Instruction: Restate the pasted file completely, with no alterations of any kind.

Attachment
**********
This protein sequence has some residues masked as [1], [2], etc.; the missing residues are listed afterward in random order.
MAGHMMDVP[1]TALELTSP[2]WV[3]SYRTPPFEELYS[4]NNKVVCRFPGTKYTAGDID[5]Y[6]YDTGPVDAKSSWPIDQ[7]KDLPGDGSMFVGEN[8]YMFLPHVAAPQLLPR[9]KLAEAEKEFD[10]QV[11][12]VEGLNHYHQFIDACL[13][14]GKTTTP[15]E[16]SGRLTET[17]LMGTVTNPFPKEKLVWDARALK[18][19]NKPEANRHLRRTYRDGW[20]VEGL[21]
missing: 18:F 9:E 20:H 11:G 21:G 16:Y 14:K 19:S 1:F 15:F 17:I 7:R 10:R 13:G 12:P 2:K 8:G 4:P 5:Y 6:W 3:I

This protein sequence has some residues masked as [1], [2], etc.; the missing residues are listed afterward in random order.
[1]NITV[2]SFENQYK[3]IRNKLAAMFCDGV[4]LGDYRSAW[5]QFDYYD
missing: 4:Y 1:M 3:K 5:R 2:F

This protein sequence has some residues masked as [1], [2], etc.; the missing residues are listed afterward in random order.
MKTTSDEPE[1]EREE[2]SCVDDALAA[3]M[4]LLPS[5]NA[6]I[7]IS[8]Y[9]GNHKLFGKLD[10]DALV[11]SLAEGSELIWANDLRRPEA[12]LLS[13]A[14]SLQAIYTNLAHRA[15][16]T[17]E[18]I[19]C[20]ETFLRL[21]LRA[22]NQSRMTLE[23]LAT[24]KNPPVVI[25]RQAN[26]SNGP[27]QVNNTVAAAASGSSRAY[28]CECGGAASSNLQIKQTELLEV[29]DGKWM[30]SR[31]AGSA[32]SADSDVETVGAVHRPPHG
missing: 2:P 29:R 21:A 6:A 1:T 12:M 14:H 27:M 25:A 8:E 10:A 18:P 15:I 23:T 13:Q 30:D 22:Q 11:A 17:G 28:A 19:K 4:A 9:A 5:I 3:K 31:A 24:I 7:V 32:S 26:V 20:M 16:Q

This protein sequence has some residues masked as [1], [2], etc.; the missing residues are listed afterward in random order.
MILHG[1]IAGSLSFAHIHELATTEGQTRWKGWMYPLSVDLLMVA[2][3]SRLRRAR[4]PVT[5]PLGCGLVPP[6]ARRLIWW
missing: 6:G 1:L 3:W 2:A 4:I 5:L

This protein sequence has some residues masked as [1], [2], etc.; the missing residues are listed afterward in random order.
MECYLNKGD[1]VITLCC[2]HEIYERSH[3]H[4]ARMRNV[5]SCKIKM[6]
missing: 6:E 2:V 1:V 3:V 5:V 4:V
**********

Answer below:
This protein sequence has some residues masked as [1], [2], etc.; the missing residues are listed afterward in random order.
MAGHMMDVP[1]TALELTSP[2]WV[3]SYRTPPFEELYS[4]NNKVVCRFPGTKYTAGDID[5]Y[6]YDTGPVDAKSSWPIDQ[7]KDLPGDGSMFVGEN[8]YMFLPHVAAPQLLPR[9]KLAEAEKEFD[10]QV[11][12]VEGLNHYHQFIDACL[13][14]GKTTTP[15]E[16]SGRLTET[17]LMGTVTNPFPKEKLVWDARALK[18][19]NKPEANRHLRRTYRDGW[20]VEGL[21]
missing: 18:F 9:E 20:H 11:G 21:G 16:Y 14:K 19:S 1:F 15:F 17:I 7:R 10:R 13:G 12:P 2:K 8:G 4:P 5:Y 6:W 3:I

This protein sequence has some residues masked as [1], [2], etc.; the missing residues are listed afterward in random order.
[1]NITV[2]SFENQYK[3]IRNKLAAMFCDGV[4]LGDYRSAW[5]QFDYYD
missing: 4:Y 1:M 3:K 5:R 2:F

This protein sequence has some residues masked as [1], [2], etc.; the missing residues are listed afterward in random order.
MKTTSDEPE[1]EREE[2]SCVDDALAA[3]M[4]LLPS[5]NA[6]I[7]IS[8]Y[9]GNHKLFGKLD[10]DALV[11]SLAEGSELIWANDLRRPEA[12]LLS[13]A[14]SLQAIYTNLAHRA[15][16]T[17]E[18]I[19]C[20]ETFLRL[21]LRA[22]NQSRMTLE[23]LAT[24]KNPPVVI[25]RQAN[26]SNGP[27]QVNNTVAAAASGSSRAY[28]CECGGAASSNLQIKQTELLEV[29]DGKWM[30]SR[31]AGSA[32]SADSDVETVGAVHRPPHG
missing: 2:P 29:R 21:A 6:A 1:T 12:M 14:H 27:M 25:A 8:E 10:A 18:P 15:I 23:T 13:Q 30:D 22:Q 11:A 17:G 28:A 19:K 4:A 9:A 5:I 3:K 31:A 24:I 7:V 32:S 26:V 20:M 16:Q

This protein sequence has some residues masked as [1], [2], etc.; the missing residues are listed afterward in random order.
MILHG[1]IAGSLSFAHIHELATTEGQTRWKGWMYPLSVDLLMVA[2][3]SRLRRAR[4]PVT[5]PLGCGLVPP[6]ARRLIWW
missing: 6:G 1:L 3:W 2:A 4:I 5:L

This protein sequence has some residues masked as [1], [2], etc.; the missing residues are listed afterward in random order.
MECYLNKGD[1]VITLCC[2]HEIYERSH[3]H[4]ARMRNV[5]SCKIKM[6]
missing: 6:E 2:V 1:V 3:V 5:V 4:V